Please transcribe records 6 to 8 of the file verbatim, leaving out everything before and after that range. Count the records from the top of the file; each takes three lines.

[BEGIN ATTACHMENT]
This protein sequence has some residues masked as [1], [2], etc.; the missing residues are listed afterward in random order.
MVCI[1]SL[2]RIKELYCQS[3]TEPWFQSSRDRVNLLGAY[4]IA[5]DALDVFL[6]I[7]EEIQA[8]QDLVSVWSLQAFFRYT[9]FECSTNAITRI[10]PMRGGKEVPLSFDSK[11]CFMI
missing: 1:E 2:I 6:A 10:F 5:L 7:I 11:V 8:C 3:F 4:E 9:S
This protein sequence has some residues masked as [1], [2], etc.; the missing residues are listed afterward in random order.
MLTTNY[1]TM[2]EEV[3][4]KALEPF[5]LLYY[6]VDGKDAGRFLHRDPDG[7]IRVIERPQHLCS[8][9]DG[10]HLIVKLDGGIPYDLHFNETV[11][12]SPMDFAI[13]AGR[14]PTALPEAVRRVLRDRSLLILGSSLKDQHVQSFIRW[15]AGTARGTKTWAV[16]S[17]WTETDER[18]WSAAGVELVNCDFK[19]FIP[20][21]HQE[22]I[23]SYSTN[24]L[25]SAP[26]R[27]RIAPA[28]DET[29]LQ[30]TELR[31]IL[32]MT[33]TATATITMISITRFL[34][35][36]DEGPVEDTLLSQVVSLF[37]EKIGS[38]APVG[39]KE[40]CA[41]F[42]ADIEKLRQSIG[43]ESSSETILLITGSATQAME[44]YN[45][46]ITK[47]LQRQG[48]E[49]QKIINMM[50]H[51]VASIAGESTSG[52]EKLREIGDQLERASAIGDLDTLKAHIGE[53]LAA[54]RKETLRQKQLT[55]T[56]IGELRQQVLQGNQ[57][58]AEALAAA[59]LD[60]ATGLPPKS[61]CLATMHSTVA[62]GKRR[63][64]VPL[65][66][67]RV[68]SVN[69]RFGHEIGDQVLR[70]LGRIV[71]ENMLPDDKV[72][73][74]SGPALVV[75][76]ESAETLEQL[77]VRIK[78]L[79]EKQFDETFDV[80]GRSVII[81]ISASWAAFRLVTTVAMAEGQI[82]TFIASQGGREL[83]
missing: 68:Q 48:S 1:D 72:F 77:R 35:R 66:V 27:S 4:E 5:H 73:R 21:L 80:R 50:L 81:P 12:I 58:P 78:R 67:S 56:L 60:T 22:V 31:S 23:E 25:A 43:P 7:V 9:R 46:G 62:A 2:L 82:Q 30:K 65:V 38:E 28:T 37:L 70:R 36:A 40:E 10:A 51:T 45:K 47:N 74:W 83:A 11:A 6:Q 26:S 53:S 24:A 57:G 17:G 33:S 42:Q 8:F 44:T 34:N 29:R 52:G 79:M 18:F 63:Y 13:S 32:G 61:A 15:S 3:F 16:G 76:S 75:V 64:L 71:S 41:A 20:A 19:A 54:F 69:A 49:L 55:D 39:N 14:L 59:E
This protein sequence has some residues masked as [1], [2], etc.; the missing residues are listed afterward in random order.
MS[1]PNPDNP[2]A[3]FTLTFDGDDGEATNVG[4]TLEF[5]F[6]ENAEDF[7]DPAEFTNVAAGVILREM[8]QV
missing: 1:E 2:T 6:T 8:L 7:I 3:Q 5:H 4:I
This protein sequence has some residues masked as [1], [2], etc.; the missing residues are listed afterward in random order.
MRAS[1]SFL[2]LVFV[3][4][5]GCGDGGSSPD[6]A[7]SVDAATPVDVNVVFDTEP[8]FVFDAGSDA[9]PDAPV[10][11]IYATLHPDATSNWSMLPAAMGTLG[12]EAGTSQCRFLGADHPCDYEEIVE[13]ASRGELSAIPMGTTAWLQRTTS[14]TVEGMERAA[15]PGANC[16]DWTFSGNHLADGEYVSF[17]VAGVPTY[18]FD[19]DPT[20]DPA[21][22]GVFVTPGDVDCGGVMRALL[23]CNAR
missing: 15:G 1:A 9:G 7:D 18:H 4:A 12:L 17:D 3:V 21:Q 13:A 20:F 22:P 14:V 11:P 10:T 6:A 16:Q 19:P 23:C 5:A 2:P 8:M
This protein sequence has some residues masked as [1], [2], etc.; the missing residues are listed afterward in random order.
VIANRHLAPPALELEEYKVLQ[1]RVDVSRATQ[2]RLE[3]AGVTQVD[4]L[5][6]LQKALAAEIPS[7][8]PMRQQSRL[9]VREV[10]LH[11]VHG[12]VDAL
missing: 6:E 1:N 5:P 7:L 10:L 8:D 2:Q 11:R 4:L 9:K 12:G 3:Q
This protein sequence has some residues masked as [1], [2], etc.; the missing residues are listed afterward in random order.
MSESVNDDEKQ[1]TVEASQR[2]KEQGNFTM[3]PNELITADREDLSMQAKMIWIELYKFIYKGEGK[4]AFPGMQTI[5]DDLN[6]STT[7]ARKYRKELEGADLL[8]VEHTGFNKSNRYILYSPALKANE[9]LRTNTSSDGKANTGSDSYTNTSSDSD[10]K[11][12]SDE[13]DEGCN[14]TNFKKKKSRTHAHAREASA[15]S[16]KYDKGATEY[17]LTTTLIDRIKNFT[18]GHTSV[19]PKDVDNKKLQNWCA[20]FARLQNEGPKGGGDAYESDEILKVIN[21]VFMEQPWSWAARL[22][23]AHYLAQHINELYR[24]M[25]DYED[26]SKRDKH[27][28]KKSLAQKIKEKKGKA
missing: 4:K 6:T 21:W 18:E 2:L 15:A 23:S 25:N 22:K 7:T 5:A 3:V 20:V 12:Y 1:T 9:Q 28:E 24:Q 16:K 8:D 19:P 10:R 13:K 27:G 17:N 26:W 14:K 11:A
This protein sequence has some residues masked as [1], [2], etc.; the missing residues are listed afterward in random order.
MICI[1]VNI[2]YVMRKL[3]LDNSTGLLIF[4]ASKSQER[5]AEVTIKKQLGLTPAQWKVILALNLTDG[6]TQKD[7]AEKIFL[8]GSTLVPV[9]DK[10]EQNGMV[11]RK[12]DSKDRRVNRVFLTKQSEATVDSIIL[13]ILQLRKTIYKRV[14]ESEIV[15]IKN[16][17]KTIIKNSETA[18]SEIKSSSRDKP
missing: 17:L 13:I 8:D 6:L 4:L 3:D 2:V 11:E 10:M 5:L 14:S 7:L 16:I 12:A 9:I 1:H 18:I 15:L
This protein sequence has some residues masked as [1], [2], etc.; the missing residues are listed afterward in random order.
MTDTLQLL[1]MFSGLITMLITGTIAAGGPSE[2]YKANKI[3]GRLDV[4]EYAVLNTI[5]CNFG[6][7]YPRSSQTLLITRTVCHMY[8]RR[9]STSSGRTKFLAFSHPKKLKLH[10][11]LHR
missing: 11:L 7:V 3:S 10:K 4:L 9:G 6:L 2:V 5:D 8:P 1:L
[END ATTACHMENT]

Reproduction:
This protein sequence has some residues masked as [1], [2], etc.; the missing residues are listed afterward in random order.
MSESVNDDEKQ[1]TVEASQR[2]KEQGNFTM[3]PNELITADREDLSMQAKMIWIELYKFIYKGEGK[4]AFPGMQTI[5]DDLN[6]STT[7]ARKYRKELEGADLL[8]VEHTGFNKSNRYILYSPALKANE[9]LRTNTSSDGKANTGSDSYTNTSSDSD[10]K[11][12]SDE[13]DEGCN[14]TNFKKKKSRTHAHAREASA[15]S[16]KYDKGATEY[17]LTTTLIDRIKNFT[18]GHTSV[19]PKDVDNKKLQNWCA[20]FARLQNEGPKGGGDAYESDEILKVIN[21]VFMEQPWSWAARL[22][23]AHYLAQHINELYR[24]M[25]DYED[26]SKRDKH[27][28]KKSLAQKIKEKKGKA
missing: 4:K 6:T 21:W 18:E 2:L 15:A 23:S 25:N 22:K 7:T 5:A 3:V 20:V 12:Y 1:T 9:Q 28:E 24:Q 16:K 8:D 19:P 10:R 13:K 27:G 17:N 26:W 14:K 11:A
This protein sequence has some residues masked as [1], [2], etc.; the missing residues are listed afterward in random order.
MICI[1]VNI[2]YVMRKL[3]LDNSTGLLIF[4]ASKSQER[5]AEVTIKKQLGLTPAQWKVILALNLTDG[6]TQKD[7]AEKIFL[8]GSTLVPV[9]DK[10]EQNGMV[11]RK[12]DSKDRRVNRVFLTKQSEATVDSIIL[13]ILQLRKTIYKRV[14]ESEIV[15]IKN[16][17]KTIIKNSETA[18]SEIKSSSRDKP
missing: 17:L 13:I 8:D 6:L 4:L 3:D 2:V 11:E 10:M 5:L 14:S 7:L 16:I 12:A 9:I 1:H 18:I 15:L
This protein sequence has some residues masked as [1], [2], etc.; the missing residues are listed afterward in random order.
MTDTLQLL[1]MFSGLITMLITGTIAAGGPSE[2]YKANKI[3]GRLDV[4]EYAVLNTI[5]CNFG[6][7]YPRSSQTLLITRTVCHMY[8]RR[9]STSSGRTKFLAFSHPKKLKLH[10][11]LHR
missing: 11:L 7:V 3:S 10:K 4:L 9:G 6:L 2:V 5:D 8:P 1:L